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What is coronavirus and what are the symptoms? What is coronavirus and what are the symptoms?
(32 minutes later)
A virus causing severe lung disease that started in China has spread to 46 countries, including the UK. A virus causing severe lung disease that started in China has spread to more than 50 countries, including the UK.
The coronavirus had infected 78,927 people in China as of 28 February, with 2,790 of them dying.The coronavirus had infected 78,927 people in China as of 28 February, with 2,790 of them dying.
What are the symptoms?What are the symptoms?
It seems to start with a fever, followed by a dry cough.It seems to start with a fever, followed by a dry cough.
After a week, it leads to shortness of breath and some patients require hospital treatment.After a week, it leads to shortness of breath and some patients require hospital treatment.
The incubation period - between infection and showing any symptoms - lasts up to 14 days, according to the World Health Organization (WHO).The incubation period - between infection and showing any symptoms - lasts up to 14 days, according to the World Health Organization (WHO).
But some researchers say it may be as long as 24 days.But some researchers say it may be as long as 24 days.
And Chinese scientists say some people may be infectious even before their symptoms appear.And Chinese scientists say some people may be infectious even before their symptoms appear.
How deadly is the coronavirus?How deadly is the coronavirus?
Based on data from 44,000 patients with this coronavirus, the WHO says:Based on data from 44,000 patients with this coronavirus, the WHO says:
The proportion dying from the disease, which has been named Covid-19, appears low (between 1% and 2%) - but the figures are unreliable.The proportion dying from the disease, which has been named Covid-19, appears low (between 1% and 2%) - but the figures are unreliable.
Thousands are still being treated but may go on to die - so the death rate could be higher. But it is also unclear how many mild cases remain unreported - so the death rate could also be lower.Thousands are still being treated but may go on to die - so the death rate could be higher. But it is also unclear how many mild cases remain unreported - so the death rate could also be lower.
To put this into context, about one billion people catch influenza every year, with between 290,000 and 650,000 deaths. The severity of flu changes every year.To put this into context, about one billion people catch influenza every year, with between 290,000 and 650,000 deaths. The severity of flu changes every year.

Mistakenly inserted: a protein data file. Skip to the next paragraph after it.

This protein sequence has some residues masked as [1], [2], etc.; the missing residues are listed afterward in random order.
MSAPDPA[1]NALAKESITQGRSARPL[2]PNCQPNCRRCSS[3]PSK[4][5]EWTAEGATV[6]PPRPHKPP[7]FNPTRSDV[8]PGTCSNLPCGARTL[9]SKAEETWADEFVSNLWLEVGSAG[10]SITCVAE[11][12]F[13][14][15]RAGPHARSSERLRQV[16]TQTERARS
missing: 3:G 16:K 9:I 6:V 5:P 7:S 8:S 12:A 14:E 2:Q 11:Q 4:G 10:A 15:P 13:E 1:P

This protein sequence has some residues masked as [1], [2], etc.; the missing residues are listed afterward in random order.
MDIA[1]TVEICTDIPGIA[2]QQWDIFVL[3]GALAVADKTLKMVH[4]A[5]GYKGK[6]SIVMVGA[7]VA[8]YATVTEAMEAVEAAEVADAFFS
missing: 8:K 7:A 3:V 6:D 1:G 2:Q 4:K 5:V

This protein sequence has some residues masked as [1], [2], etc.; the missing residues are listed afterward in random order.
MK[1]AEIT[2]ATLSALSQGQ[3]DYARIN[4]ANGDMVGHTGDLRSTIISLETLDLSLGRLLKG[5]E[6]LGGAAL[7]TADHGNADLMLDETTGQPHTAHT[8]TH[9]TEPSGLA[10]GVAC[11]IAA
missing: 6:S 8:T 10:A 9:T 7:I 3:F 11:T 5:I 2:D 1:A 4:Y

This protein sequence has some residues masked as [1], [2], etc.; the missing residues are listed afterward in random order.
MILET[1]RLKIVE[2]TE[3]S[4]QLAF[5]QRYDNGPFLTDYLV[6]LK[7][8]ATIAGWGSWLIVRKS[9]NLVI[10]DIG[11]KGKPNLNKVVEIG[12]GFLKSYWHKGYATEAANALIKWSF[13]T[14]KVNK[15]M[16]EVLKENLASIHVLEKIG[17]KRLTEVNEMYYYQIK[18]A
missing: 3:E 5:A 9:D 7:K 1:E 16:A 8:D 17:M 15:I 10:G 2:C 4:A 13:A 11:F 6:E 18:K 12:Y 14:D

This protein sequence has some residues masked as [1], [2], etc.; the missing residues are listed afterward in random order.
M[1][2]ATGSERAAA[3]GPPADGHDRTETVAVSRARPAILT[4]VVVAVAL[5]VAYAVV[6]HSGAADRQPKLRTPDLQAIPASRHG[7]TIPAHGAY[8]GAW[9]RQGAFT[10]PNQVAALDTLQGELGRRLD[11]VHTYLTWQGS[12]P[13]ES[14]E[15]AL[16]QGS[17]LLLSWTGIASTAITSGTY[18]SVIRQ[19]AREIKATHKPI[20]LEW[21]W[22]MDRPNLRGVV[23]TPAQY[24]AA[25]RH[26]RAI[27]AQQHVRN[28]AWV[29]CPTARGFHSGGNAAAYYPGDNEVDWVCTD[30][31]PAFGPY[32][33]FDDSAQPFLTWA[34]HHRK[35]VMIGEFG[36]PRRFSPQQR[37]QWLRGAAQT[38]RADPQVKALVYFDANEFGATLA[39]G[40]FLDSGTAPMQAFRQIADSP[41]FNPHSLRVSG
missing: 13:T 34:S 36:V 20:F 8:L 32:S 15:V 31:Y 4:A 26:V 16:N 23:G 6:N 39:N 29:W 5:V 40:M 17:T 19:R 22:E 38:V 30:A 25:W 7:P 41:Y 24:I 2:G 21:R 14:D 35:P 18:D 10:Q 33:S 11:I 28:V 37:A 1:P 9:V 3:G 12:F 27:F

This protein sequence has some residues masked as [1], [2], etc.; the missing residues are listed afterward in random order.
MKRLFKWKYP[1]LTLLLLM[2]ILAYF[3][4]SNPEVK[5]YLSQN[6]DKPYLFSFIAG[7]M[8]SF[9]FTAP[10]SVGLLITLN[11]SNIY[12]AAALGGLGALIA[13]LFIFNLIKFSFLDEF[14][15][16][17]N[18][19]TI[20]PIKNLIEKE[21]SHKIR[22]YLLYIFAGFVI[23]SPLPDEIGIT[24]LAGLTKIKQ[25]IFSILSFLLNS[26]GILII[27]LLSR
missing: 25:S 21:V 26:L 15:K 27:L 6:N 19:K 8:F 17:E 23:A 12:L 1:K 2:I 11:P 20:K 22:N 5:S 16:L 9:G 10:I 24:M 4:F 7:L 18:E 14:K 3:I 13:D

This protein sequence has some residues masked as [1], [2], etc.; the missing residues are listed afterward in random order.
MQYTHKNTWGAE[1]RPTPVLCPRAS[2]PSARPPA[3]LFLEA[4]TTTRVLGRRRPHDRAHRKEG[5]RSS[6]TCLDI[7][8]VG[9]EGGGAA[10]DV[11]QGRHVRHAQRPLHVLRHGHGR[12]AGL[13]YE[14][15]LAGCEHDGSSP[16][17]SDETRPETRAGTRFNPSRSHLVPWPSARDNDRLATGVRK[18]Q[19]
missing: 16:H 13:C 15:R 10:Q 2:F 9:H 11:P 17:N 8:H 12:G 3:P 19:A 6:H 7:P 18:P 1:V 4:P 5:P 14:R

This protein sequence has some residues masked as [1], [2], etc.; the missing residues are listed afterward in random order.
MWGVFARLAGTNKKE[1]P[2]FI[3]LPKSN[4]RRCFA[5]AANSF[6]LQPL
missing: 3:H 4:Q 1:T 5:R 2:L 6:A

Can coronavirus be treated or cured?Can coronavirus be treated or cured?
Right now, treatment relies on the basics - keeping the patient's body going, including breathing support, until their immune system can fight off the virus.Right now, treatment relies on the basics - keeping the patient's body going, including breathing support, until their immune system can fight off the virus.
However, the work to develop a vaccine is under way and it is hoped there will be human trials before the end of the year.However, the work to develop a vaccine is under way and it is hoped there will be human trials before the end of the year.
Hospitals are also testing anti-viral drugs to see if they have an impact.Hospitals are also testing anti-viral drugs to see if they have an impact.
How can I protect myself?How can I protect myself?
The WHO says:The WHO says:
What is the advice in the UK?What is the advice in the UK?
Anyone experiencing symptoms, even if mild, after travelling from mainland China, Thailand, Japan, Republic of Korea, Hong Kong, Taiwan, Singapore, Malaysia or Macau in the last 14 days, is advised to stay indoors and call the NHS 111 phone service.Anyone experiencing symptoms, even if mild, after travelling from mainland China, Thailand, Japan, Republic of Korea, Hong Kong, Taiwan, Singapore, Malaysia or Macau in the last 14 days, is advised to stay indoors and call the NHS 111 phone service.
If you have returned from the following specific areas since February 19, you should call NHS 111 and stay indoors and avoid contact with other people even if you do not have symptoms:If you have returned from the following specific areas since February 19, you should call NHS 111 and stay indoors and avoid contact with other people even if you do not have symptoms:
If you have returned from the following areas since February 19 and develop symptoms - even mild ones - stay indoors, avoid contact with others and call NHS 111:If you have returned from the following areas since February 19 and develop symptoms - even mild ones - stay indoors, avoid contact with others and call NHS 111: